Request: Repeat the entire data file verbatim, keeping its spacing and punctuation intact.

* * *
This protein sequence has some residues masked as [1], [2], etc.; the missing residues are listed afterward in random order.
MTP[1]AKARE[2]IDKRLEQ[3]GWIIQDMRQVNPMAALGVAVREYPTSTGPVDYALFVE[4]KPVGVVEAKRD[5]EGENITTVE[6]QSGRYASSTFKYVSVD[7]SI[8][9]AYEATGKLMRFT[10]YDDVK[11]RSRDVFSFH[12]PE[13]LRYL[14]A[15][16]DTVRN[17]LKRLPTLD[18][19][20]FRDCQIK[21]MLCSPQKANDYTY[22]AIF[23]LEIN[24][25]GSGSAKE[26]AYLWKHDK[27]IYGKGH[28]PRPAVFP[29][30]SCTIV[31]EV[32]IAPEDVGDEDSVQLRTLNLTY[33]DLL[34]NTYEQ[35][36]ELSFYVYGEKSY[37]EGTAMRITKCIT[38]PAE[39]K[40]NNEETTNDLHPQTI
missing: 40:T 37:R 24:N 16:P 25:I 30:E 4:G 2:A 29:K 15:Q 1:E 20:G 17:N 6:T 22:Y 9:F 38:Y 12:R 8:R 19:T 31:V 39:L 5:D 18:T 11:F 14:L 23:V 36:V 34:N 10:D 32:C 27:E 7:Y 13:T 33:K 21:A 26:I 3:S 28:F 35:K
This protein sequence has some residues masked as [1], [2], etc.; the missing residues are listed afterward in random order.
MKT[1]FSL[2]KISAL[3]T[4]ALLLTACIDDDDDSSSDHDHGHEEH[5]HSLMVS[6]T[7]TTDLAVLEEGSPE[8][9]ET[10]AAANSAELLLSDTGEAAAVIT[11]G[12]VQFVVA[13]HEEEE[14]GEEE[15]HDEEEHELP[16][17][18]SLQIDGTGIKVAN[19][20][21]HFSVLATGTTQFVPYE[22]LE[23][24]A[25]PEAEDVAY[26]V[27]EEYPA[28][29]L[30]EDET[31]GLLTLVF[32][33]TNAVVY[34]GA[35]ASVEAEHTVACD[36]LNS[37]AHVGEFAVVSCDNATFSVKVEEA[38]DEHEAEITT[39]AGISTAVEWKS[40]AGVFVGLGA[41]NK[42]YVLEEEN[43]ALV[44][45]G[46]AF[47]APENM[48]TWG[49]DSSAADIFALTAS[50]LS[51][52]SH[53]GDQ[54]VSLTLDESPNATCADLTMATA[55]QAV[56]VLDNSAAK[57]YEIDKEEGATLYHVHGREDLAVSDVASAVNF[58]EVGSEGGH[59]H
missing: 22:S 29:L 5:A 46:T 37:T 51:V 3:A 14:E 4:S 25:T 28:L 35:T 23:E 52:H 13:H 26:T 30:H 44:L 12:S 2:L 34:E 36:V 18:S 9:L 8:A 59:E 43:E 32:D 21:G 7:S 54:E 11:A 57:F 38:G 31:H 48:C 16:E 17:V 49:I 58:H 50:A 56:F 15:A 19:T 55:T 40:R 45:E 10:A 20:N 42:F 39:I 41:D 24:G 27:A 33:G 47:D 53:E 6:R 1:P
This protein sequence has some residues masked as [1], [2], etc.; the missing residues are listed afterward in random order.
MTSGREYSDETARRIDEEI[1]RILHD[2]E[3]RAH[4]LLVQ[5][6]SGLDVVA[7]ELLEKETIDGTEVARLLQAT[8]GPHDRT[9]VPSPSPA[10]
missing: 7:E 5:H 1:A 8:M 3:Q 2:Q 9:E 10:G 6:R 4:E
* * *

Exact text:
This protein sequence has some residues masked as [1], [2], etc.; the missing residues are listed afterward in random order.
MTP[1]AKARE[2]IDKRLEQ[3]GWIIQDMRQVNPMAALGVAVREYPTSTGPVDYALFVE[4]KPVGVVEAKRD[5]EGENITTVE[6]QSGRYASSTFKYVSVD[7]SI[8][9]AYEATGKLMRFT[10]YDDVK[11]RSRDVFSFH[12]PE[13]LRYL[14]A[15][16]DTVRN[17]LKRLPTLD[18][19][20]FRDCQIK[21]MLCSPQKANDYTY[22]AIF[23]LEIN[24][25]GSGSAKE[26]AYLWKHDK[27]IYGKGH[28]PRPAVFP[29][30]SCTIV[31]EV[32]IAPEDVGDEDSVQLRTLNLTY[33]DLL[34]NTYEQ[35][36]ELSFYVYGEKSY[37]EGTAMRITKCIT[38]PAE[39]K[40]NNEETTNDLHPQTI
missing: 40:T 37:R 24:N 16:P 25:I 30:E 4:G 2:A 29:K 15:Q 1:E 20:G 17:N 6:T 22:Y 9:F 38:Y 12:R 8:R 19:T 31:V 39:L 5:D 18:T 11:F 14:L 23:V 36:V 34:N 10:D 32:C 27:E 7:Y 13:T 33:K 21:A 26:I 3:S 28:F 35:K
This protein sequence has some residues masked as [1], [2], etc.; the missing residues are listed afterward in random order.
MKT[1]FSL[2]KISAL[3]T[4]ALLLTACIDDDDDSSSDHDHGHEEH[5]HSLMVS[6]T[7]TTDLAVLEEGSPE[8][9]ET[10]AAANSAELLLSDTGEAAAVIT[11]G[12]VQFVVA[13]HEEEE[14]GEEE[15]HDEEEHELP[16][17][18]SLQIDGTGIKVAN[19][20][21]HFSVLATGTTQFVPYE[22]LE[23][24]A[25]PEAEDVAY[26]V[27]EEYPA[28][29]L[30]EDET[31]GLLTLVF[32][33]TNAVVY[34]GA[35]ASVEAEHTVACD[36]LNS[37]AHVGEFAVVSCDNATFSVKVEEA[38]DEHEAEITT[39]AGISTAVEWKS[40]AGVFVGLGA[41]NK[42]YVLEEEN[43]ALV[44][45]G[46]AF[47]APENM[48]TWG[49]DSSAADIFALTAS[50]LS[51][52]SH[53]GDQ[54]VSLTLDESPNATCADLTMATA[55]QAV[56]VLDNSAAK[57]YEIDKEEGATLYHVHGREDLAVSDVASAVNF[58]EVGSEGGH[59]H
missing: 22:S 29:L 5:A 46:T 37:T 51:V 3:A 14:E 4:S 25:T 28:L 35:T 23:E 52:H 13:H 26:T 30:H 44:L 12:S 2:L 34:E 36:V 18:S 9:L 8:A 59:E 43:E 32:D 21:G 7:S 54:E 11:A 57:F 38:G 31:H 48:C 16:E 17:V 49:I 58:H 50:A 56:F 15:A 19:T 55:T 40:R 45:E 10:A 20:N 42:F 39:I 41:D 24:G 27:A 33:G 47:D 53:E 6:R 1:P
This protein sequence has some residues masked as [1], [2], etc.; the missing residues are listed afterward in random order.
MTSGREYSDETARRIDEEI[1]RILHD[2]E[3]RAH[4]LLVQ[5][6]SGLDVVA[7]ELLEKETIDGTEVARLLQAT[8]GPHDRT[9]VPSPSPA[10]
missing: 7:E 5:H 1:A 8:M 3:Q 2:Q 9:E 10:G 6:R 4:E